Tesla AI Day 2022 was a follow-up to Elon Musk’s promises last year to produce a robot named Optimus that could handle dangerous and repetitive tasks. There’s a lot of synergy between the self-driving technology Tesla’s electric vehicle arm has been working on and the challenges this Optimus robot faces. Let’s take a closer look at Tesla’s new bot and the progress of their AI work.
Before you dive into the replay, you should keep in mind that this presentation is primarily geared towards recruiting talent for Tesla. If you’re looking for a series of flashy product announcements, you’re going to be disappointed. That said, if you want to peek behind the curtain at Tesla and get a glimpse of what might one day become available, be sure to check it out.
Optimus Prototype Revealed
The show kicked off with Tesla’s robot Optimus going out for a walk and waving to the audience. The team told the crowd that this was the first time she had been shown untethered.
The object recognition engine it uses to interact with the world is the same one used in Tesla vehicles. A video clip showed a working prototype picking up a box in Tesla’s offices, as well as navigating a busy office full of people and furniture.
A second prototype made exclusively with parts produced by Tesla was also released, although it still had a few weeks to go before it could walk on its own. Elon Musk said Optimus is designed to be a high-volume robot, costing less than $20,000 and available within three to five years. They will be tested for usefulness at Tesla factories before moving to prime time, according to Musk.
Musk was keen to emphasize the need for safety when developing this robot, but was also very optimistic about the economic benefit robots could bring to society.
Much of the time spent on Optimus involved in-depth discussion of the mechanics of individual aspects of the Bot Tesla, with particular attention paid to individual fingers and knees. “Biologically-inspired design” was a phrase that emerged as a way to describe how Tesla engineers put the parts together.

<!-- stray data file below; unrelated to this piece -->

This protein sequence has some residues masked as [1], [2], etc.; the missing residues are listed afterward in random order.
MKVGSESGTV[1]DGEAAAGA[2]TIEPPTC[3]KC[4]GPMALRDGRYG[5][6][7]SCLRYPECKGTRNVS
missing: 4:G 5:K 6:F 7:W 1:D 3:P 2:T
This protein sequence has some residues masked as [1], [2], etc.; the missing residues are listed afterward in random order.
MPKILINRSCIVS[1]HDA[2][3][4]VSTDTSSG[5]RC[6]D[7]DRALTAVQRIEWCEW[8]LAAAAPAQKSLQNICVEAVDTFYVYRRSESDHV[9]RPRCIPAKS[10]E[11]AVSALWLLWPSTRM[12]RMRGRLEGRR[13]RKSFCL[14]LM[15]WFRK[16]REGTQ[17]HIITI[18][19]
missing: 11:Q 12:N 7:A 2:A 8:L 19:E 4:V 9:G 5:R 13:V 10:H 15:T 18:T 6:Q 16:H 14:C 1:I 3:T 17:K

Tesla’s fully autonomous driving progress
Tesla engineers detailed much of the cloud and on-vehicle processing that occurs for their self-driving processes. Much of these neural networks are designed to be able to make the safest decisions possible under tight deadlines and complex landscapes. Tesla pumps 30 petabytes of footage through three supercomputers to build his model training.
Tesla also said the fully autonomous driving (FSD) beta has grown from 2,000 customers in 2021 to 160,000 customers in 2022. Musk again confirmed a global beta for fully autonomous driving by the end of this year, with great improvements along the way. next month, pending testing in various weather conditions.
Tesla also spent a lot of time describing its custom Dojo platform. There is a plot more details than I can go into here, but obviously Musk sees the possibility of Dojo being used for cloud computing for training neural networks in the future.
The end of the presentation was a Q&A session with the audience. Here, Musk reiterated the need to create a useful and scalable robot as soon as possible. As for its evolution, he openly considered giving Optimus a compelling personality or having a complementary ecosystem where other manufacturers could get involved.
Musk also touched on politics, backing a government agency overseeing AI developments and universal basic income in a world where robots were doing much of our manual labor.